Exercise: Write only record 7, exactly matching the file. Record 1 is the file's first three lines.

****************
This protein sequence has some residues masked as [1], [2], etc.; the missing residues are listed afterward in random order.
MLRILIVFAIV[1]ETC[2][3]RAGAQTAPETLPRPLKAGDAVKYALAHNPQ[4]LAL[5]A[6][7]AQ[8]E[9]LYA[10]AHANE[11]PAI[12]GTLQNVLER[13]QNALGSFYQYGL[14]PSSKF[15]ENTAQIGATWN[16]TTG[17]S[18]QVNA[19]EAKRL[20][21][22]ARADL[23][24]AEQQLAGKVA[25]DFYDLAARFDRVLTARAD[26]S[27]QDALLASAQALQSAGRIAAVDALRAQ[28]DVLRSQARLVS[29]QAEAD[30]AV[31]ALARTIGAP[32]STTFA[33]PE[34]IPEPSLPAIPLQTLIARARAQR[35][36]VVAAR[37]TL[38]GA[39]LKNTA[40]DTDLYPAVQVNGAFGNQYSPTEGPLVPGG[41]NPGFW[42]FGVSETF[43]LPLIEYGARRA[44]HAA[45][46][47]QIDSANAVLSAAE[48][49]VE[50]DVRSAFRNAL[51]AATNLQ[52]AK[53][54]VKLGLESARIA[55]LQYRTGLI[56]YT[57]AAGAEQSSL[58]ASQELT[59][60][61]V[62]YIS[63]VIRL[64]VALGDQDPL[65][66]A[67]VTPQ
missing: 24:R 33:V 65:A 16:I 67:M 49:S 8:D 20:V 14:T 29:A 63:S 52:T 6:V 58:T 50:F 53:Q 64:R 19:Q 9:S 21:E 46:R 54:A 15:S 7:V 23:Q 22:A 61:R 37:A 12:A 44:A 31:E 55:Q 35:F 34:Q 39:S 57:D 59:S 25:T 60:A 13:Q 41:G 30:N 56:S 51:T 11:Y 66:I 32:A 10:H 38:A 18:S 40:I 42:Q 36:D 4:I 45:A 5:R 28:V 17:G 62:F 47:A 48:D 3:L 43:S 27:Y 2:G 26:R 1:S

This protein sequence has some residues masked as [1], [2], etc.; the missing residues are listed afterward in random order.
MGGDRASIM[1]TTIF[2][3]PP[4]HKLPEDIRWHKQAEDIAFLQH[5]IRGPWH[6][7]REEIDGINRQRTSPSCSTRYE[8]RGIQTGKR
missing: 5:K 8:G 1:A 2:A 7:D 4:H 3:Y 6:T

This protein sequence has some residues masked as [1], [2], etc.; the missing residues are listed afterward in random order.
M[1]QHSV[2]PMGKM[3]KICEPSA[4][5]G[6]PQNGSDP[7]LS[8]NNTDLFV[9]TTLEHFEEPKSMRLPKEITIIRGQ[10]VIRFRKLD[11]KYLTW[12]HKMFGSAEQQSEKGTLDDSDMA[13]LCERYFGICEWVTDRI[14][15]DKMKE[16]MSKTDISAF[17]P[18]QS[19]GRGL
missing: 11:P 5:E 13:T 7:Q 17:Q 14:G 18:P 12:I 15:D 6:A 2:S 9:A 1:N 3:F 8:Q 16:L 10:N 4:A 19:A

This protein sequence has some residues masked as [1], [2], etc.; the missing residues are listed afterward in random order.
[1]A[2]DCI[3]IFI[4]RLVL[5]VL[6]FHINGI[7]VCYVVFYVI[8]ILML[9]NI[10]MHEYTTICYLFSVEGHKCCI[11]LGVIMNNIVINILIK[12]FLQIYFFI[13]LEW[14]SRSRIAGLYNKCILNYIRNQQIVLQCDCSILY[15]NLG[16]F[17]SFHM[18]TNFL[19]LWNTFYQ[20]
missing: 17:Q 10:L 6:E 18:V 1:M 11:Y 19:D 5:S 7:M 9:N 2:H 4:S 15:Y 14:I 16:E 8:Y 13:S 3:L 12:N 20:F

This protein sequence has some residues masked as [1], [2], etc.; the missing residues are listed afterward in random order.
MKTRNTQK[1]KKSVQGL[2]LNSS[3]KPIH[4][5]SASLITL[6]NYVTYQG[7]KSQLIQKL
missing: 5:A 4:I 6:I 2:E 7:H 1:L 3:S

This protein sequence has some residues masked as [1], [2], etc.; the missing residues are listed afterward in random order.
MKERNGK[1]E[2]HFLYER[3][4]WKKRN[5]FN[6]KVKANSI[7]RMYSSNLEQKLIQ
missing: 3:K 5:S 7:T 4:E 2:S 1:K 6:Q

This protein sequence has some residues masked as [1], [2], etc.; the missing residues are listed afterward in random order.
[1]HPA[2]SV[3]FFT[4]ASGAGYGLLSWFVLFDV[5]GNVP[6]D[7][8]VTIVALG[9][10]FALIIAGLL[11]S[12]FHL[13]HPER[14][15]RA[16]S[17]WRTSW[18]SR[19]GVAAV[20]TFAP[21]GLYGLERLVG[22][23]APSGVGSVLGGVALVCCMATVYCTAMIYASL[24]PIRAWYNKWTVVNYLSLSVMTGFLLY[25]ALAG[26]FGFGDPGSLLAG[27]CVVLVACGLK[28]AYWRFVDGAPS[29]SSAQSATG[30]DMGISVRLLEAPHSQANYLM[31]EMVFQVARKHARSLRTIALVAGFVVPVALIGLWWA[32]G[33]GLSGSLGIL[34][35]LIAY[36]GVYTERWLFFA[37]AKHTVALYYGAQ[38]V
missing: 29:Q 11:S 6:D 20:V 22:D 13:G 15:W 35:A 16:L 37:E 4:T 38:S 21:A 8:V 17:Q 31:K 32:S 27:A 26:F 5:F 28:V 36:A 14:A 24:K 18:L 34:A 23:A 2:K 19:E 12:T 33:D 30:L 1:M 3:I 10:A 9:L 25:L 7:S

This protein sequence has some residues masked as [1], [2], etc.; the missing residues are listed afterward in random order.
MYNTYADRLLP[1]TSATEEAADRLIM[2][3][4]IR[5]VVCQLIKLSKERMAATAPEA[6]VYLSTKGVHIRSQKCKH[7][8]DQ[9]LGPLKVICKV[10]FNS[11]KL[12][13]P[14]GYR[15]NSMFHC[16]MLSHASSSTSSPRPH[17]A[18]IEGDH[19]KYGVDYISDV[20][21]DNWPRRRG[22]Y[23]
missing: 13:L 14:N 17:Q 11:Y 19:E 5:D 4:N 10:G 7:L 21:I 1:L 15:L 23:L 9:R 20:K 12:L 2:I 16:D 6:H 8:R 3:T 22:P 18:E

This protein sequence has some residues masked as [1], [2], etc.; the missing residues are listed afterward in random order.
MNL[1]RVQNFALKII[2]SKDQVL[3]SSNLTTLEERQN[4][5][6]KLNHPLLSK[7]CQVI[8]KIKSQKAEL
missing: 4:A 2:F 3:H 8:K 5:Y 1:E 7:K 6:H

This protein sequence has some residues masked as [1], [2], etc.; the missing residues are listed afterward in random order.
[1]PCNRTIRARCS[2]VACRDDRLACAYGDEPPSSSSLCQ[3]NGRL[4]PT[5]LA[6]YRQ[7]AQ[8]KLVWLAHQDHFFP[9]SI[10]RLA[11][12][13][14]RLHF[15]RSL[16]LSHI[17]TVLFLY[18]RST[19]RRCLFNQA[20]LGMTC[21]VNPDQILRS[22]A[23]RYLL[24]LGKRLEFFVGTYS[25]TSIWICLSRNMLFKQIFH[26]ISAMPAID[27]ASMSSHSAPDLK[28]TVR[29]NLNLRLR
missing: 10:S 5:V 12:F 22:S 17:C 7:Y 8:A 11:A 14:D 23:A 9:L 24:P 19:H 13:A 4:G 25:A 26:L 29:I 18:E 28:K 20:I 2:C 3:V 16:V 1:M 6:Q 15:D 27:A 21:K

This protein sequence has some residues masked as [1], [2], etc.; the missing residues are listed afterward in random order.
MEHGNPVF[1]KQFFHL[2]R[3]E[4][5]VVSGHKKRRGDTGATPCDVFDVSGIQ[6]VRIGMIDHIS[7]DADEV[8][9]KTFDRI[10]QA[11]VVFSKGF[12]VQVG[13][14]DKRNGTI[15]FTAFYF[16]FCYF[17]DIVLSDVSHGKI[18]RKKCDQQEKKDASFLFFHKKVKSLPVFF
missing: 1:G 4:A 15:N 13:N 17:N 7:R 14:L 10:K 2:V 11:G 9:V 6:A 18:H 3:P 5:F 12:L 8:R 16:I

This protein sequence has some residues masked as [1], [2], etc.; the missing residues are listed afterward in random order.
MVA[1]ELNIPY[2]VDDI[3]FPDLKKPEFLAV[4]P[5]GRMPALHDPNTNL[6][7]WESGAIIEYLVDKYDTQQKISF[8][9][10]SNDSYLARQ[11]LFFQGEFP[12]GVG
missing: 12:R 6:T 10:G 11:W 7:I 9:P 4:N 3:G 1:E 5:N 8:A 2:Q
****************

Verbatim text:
This protein sequence has some residues masked as [1], [2], etc.; the missing residues are listed afterward in random order.
[1]HPA[2]SV[3]FFT[4]ASGAGYGLLSWFVLFDV[5]GNVP[6]D[7][8]VTIVALG[9][10]FALIIAGLL[11]S[12]FHL[13]HPER[14][15]RA[16]S[17]WRTSW[18]SR[19]GVAAV[20]TFAP[21]GLYGLERLVG[22][23]APSGVGSVLGGVALVCCMATVYCTAMIYASL[24]PIRAWYNKWTVVNYLSLSVMTGFLLY[25]ALAG[26]FGFGDPGSLLAG[27]CVVLVACGLK[28]AYWRFVDGAPS[29]SSAQSATG[30]DMGISVRLLEAPHSQANYLM[31]EMVFQVARKHARSLRTIALVAGFVVPVALIGLWWA[32]G[33]GLSGSLGIL[34][35]LIAY[36]GVYTERWLFFA[37]AKHTVALYYGAQ[38]V
missing: 29:Q 11:S 6:D 20:V 22:D 13:G 15:W 35:A 16:L 37:E 4:T 38:S 21:A 8:V 17:Q 31:K 32:S 27:A 26:F 5:F 28:V 36:A 14:A 24:K 18:L 34:A 23:A 2:K 19:E 12:T 33:D 30:L 1:M 3:I 10:A 9:L 25:L 7:S